It does in the US too, but you could do both (sign and put in BOLD letters, SEE ID)
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"At the Shmoocon hacker conference, Paget aimed to indisputably prove what hackers have long known and the payment card industry has repeatedly downplayed and denied: That RFID-enabled credit card data can be easily, cheaply, and undetectably stolen and used for fraudulent transactions. With a Vivotech RFID credit card reader she bought on eBay for $50, Paget wirelessly read a volunteer’s credit card onstage and obtained the card’s number and expiration date, along with the one-time CVV number used by contactless cards to authenticate payments. A second later, she used a $300 card-magnetizing tool to encode that data onto a blank card. And then, with a Square attachment for the iPhone that allows anyone to swipe a card and receive payments, she paid herself $15 of the volunteer’s money with the counterfeit card she’d just created. (She also handed the volunteer a twenty dollar bill, essentially selling the bill on stage for $15 to avoid any charges of illegal fraud.)"
Even if you did, that is included in what is skimmed, a one-time use CVV
yes it would, it is, and it has been demonstrated. I will look up a link for you.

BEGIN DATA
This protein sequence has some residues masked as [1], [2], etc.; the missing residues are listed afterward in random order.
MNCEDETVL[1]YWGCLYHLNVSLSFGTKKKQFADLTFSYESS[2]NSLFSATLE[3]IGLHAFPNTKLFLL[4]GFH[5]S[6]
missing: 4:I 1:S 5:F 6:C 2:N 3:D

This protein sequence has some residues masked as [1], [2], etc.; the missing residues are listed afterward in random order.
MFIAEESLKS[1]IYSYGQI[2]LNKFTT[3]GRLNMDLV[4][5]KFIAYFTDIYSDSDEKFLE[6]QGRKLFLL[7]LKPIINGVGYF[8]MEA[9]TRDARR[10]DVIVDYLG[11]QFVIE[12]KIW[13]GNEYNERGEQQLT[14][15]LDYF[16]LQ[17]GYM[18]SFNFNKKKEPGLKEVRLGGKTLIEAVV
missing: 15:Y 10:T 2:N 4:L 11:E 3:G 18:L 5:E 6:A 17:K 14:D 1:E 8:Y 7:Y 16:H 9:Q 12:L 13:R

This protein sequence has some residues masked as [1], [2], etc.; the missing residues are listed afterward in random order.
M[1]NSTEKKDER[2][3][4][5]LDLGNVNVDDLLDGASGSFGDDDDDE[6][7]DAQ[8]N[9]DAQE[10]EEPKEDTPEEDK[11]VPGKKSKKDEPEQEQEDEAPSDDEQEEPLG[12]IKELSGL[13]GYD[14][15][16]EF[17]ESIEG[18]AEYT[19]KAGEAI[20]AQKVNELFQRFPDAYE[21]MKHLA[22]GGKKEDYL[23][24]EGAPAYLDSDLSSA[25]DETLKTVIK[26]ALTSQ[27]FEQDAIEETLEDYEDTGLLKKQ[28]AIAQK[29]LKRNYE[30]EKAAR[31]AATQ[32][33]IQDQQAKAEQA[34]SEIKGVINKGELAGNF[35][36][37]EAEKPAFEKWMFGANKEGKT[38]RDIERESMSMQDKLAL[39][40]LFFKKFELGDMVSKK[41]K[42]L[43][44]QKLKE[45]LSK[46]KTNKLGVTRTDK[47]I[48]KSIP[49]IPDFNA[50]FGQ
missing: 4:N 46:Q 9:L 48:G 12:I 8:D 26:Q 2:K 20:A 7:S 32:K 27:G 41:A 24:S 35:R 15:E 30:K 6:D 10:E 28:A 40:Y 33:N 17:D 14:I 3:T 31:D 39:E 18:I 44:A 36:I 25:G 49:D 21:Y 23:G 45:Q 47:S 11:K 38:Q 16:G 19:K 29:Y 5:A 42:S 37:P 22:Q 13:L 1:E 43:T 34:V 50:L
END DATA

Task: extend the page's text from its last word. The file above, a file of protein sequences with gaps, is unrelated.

Mastercard PayPass (Visa's equal is PayWave) is a pretty common card in the US now. Europe uses EMV (AKA chip and pin) and I have never seen a contactless card in europe, only the USA (FWIW, PayWave and PayPass are EMV compatible). So it has been demonstrated in the wild that you can skim these contact-less cards and then make a clone mag-stripe card, but it is only good for one transaction since the CVV code changes on the contact-less card with each transmission whereas the mag-stripe has it static. Not only that but you would have to use the mag-stripe before the next contact-less card transaction for it to be successfully authorized and I *believe* that even if you did, the next time that the card holder tried to use the card it would get rejected and flag the card. The industry doesn't try and make fraud-proof products, they try and balance usability with mitigating controls.
It is a token of sorts, the CVV code is one-time use and I think the card gets flagged if the tokens get authorized out of order.
You mean the same Apple that gave me a FREE BRAND NEW TOP OF THE LINE Macbook Pro in November because I brought in one of the GPU problematic MBPs that you are mentioning that I bought new in Aug of 2007? No questions asked; they even threw in a display port to DVI adapter at no cost. I didn't have AppleCare and I had upgraded the machine myself at home about 9 months earlier, I didn't even bring it in for the GPU issue, I brought it in for a battery and just told them that it was a POS from a hardware perspective but that I loved the OS and I was getting tired of constantly having to fix something on it (most recently the battery AGAIN).
Maybe Nvida ultimately paid for my goodwill gift, but as a consumer I could care less who pays for it if I get a new free computer and stellar service.